An interesting side-note in the data was that Gen Z, the youngest adults in the survey, opened a new bank account more often in a branch than did Millennials (55% to 42%). McAdam wasn’t surprised by that, observing that even though Gen Z is very tech savvy, many of them would have been opening their very first banking account. They were looking for some human guidance to understand the products.

The two factors that drove most of the improvement in account-opening satisfaction overall were: “Ease of opening an account” and “Reasonableness of time spent opening an account.” This was true for both in-branch and digital account opening.

“Account opening is the first moment of truth. Consumers want validation that they’ve made a good decision.”
— Paul McAdam, J.D. Power

Digital did have one notable negative relating to fees. 28% of consumers who opened checking account digitally were surprised by fees versus 13% who opened a checking account in-branch. For all types of new accounts, including loans, the difference was similar: 33% digital versus 14% in-person surprised by fees. That data suggests that there is work to be done in making digital account opening truly informative and transparent.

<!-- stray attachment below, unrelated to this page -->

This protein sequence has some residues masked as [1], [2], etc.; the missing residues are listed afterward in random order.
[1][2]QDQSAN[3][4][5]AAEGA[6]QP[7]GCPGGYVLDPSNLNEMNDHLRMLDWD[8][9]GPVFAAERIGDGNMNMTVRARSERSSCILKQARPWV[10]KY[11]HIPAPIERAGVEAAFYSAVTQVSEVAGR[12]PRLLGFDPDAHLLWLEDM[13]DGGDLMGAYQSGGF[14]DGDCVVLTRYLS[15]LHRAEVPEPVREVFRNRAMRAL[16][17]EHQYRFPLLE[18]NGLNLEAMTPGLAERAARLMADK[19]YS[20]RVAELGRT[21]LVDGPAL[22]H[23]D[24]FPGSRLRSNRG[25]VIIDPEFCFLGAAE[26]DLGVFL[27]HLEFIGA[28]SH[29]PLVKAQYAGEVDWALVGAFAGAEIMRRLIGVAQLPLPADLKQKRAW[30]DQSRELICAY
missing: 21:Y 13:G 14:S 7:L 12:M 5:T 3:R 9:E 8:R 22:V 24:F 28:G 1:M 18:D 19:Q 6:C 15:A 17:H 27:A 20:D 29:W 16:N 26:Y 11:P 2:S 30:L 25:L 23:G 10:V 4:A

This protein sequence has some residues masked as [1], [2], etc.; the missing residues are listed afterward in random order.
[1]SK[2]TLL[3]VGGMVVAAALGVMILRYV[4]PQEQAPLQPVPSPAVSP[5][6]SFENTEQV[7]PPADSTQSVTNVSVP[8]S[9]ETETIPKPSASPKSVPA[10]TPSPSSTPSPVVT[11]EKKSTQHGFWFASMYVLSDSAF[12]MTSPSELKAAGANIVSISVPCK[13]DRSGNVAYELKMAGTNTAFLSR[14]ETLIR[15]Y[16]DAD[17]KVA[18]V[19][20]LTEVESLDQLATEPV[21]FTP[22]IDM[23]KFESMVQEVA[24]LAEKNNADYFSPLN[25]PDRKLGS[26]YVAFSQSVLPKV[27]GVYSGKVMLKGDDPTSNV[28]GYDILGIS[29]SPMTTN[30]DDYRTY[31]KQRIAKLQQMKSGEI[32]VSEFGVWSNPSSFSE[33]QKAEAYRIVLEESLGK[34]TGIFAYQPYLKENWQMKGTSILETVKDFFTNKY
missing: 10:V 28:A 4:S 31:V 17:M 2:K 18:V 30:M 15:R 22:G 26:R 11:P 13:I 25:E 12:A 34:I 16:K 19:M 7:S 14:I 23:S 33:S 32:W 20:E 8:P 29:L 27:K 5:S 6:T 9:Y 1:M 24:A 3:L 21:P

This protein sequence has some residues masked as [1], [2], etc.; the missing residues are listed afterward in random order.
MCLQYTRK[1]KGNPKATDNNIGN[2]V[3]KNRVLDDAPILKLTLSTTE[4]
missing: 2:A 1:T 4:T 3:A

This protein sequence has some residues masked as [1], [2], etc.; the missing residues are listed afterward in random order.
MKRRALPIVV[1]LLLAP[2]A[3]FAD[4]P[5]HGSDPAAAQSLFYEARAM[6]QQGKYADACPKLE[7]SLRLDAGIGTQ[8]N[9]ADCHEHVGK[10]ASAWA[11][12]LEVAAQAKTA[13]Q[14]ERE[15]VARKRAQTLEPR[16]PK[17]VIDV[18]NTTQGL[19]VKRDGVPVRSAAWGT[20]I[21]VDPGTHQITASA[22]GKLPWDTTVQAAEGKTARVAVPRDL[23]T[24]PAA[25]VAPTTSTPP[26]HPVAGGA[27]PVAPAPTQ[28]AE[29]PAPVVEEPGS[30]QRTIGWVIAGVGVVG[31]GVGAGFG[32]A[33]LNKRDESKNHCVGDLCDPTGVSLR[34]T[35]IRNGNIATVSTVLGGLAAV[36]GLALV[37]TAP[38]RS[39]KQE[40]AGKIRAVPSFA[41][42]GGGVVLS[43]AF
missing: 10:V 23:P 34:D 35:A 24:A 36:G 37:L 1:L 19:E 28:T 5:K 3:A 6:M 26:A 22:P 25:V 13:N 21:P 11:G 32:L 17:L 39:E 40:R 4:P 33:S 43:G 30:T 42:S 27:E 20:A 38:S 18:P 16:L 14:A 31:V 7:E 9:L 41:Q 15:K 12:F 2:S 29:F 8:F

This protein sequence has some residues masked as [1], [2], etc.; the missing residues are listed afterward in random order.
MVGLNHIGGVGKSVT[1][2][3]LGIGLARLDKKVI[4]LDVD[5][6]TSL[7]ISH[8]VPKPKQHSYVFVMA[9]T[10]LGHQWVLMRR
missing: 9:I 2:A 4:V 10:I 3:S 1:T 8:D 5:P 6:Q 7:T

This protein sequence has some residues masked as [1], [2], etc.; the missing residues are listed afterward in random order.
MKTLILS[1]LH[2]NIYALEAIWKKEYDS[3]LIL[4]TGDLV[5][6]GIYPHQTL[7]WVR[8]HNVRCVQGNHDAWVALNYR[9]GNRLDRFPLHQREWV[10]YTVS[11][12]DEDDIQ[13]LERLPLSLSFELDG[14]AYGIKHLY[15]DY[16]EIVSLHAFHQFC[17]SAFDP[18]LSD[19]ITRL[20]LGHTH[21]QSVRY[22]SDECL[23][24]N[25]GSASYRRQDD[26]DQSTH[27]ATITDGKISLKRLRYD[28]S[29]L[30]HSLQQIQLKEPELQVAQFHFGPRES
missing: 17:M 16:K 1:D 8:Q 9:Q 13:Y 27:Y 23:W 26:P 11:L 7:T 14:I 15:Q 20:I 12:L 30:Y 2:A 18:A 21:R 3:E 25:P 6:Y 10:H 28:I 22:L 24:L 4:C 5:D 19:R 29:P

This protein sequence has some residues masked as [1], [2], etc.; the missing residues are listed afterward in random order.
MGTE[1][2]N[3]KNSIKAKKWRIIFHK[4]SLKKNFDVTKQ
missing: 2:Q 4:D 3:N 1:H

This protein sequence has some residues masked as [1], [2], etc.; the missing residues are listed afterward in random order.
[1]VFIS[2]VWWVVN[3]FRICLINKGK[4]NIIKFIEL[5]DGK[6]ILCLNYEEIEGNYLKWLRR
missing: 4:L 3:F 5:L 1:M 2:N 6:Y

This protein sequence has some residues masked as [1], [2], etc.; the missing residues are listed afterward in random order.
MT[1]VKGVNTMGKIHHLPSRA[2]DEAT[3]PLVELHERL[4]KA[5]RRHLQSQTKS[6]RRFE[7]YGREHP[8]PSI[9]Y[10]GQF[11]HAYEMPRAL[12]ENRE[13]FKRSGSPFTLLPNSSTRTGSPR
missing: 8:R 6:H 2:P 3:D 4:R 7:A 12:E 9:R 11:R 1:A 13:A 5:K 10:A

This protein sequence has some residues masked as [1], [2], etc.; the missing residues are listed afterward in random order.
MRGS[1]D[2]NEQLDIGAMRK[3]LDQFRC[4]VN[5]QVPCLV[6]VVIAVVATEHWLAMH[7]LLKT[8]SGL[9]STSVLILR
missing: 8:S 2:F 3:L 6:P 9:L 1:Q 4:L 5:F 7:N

McAdam calls account opening “the first moment of truth,” particularly for new customers. “There is some uncertainty at that point,” he states, “which is why it’s so important to make a good first impression. Consumers want validation that they’ve made a good decision.”

He adds that the account-opening process is a great opportunity “to help your customer become a better customer” — i.e. learn how to use your services better. In the process they also become better-informed consumers.